To look at synaptic changes, Kadir and colleagues performed binding assays on brain homogenates with markers specific for two different subunits of the nicotinic acetylcholine receptor. Previous studies found that nicotinic receptor density is lower in AD brains than in healthy people (see Paterson and Nordberg, 2000), and that the decline in nicotinic receptors correlates with cognitive decline (see Kadir et al., 2006). Intriguingly, Kadir and colleagues found that the density of the α4β2 nicotinic receptor subunit was lower in brain regions with high amyloid, suggesting an interaction. They found no correlation between amyloid and the density of the α7 subunit, however. The results “indicate that [specific] nicotinic receptors might be closely involved with amyloid processes,” Nordberg said. “That might open up new strategies for developing drugs.”
Gerhard Koenig at drug discovery company EnVivo Pharmaceuticals in Watertown, Massachusetts, pointed out that if α4β2 subunits disappear over the course of the disease, then drugs targeting those subunits are less likely to work late in the disease course. Four clinical trials with compounds targeting α4β2 for AD have turned up negative, Koenig added, which is consistent with the new findings. However, the results from this patient need to be repeated in many more brains, Koenig said, and in people with other ApoE genotypes, in order to get the full picture. Some α7 agonists are currently in clinical trials (e.g., this EnVivo Phase 2 trial).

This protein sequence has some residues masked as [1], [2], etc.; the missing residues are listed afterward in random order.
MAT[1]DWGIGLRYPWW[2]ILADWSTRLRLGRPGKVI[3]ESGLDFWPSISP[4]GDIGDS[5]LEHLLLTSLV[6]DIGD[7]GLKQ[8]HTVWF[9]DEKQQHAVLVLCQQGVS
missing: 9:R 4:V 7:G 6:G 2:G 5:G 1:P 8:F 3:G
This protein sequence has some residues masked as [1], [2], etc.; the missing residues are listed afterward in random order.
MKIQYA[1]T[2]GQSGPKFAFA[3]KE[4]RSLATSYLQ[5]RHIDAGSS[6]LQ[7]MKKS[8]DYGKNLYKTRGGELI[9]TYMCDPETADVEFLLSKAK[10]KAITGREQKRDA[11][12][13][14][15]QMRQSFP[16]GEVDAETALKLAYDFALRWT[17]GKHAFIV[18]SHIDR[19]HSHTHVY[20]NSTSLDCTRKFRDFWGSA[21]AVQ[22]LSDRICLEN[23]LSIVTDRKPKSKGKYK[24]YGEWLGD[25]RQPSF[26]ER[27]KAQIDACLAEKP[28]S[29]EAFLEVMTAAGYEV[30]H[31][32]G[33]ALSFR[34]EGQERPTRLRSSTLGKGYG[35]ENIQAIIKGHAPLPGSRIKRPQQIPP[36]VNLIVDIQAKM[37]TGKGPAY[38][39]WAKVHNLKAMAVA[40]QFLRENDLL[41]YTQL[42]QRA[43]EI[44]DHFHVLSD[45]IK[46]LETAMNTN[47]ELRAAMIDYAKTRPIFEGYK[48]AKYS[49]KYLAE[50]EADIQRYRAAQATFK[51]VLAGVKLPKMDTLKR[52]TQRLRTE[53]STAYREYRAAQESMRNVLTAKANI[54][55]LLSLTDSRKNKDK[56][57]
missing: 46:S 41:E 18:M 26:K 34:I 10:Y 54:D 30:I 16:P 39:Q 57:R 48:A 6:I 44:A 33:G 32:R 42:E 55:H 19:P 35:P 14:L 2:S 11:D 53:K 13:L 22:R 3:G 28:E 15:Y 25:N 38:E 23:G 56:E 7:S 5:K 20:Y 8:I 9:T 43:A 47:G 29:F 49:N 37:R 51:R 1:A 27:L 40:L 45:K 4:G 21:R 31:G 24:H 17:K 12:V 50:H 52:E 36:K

The data on inflammation are more puzzling. Using an antibody to glial fibrillary acidic protein, which labels astrocytes, Kadir and colleagues found increased numbers of astrocytes populating areas with lots of amyloid. This fits with previous findings of increased astrocytosis in AD brains. However, when the authors used PET ligands specific for activated astrocytes and activated microglia, they saw no correlation between these cell types and areas of high amyloid deposition. This conflicts with some in vivo data (e.g., Edison et al., 2008). One possibility, the authors suggest, is that autopsy tissue simply does not bind these ligands well. Another explanation, Nordberg said, is that astrocytes are present but not activated. She also speculated that inflammation might be more pronounced earlier in AD, and therefore does not correlate well with amyloid at autopsy. Koenig suggests, on the other hand, that by late stages of the disease, the baseline inflammation of the brain might be so high that no further elevation can be seen in areas of high amyloid.
One limitation of PET-PIB is that it only measures fibrillar Aβ. Nordberg compared fibrillar, extracellular amyloid to snow that piles up outside a house: It can be quite deep and still cause no problems for those inside. Soluble, oligomeric Aβ, on the other hand, might be more like water that gets inside a house and causes extensive damage. “[Oligomers] would probably correlate much more with functional activity and cognitive impairment,” Nordberg said. She is working on methods to try to image oligomers in living brains. Nordberg also points to the value of studying things such as inflammation and synaptic function in living patients, as she believes this data will be crucial for the evolution of new drug therapies.—Madolyn Bowman Rogers.
Kadir A, Marutle A, Gonzalez D, Schöll M, Almkvist O, Mousavi M, Mustafiz T, Darreh-Shori T, Nennesmo I, Nordberg A. Positron emission tomography imaging and clinical progression in relation to molecular pathology in the first Pittsburgh Compound B positron emission tomography patient with Alzheimer’s disease. Brain. 2010 Dec 13. Abstract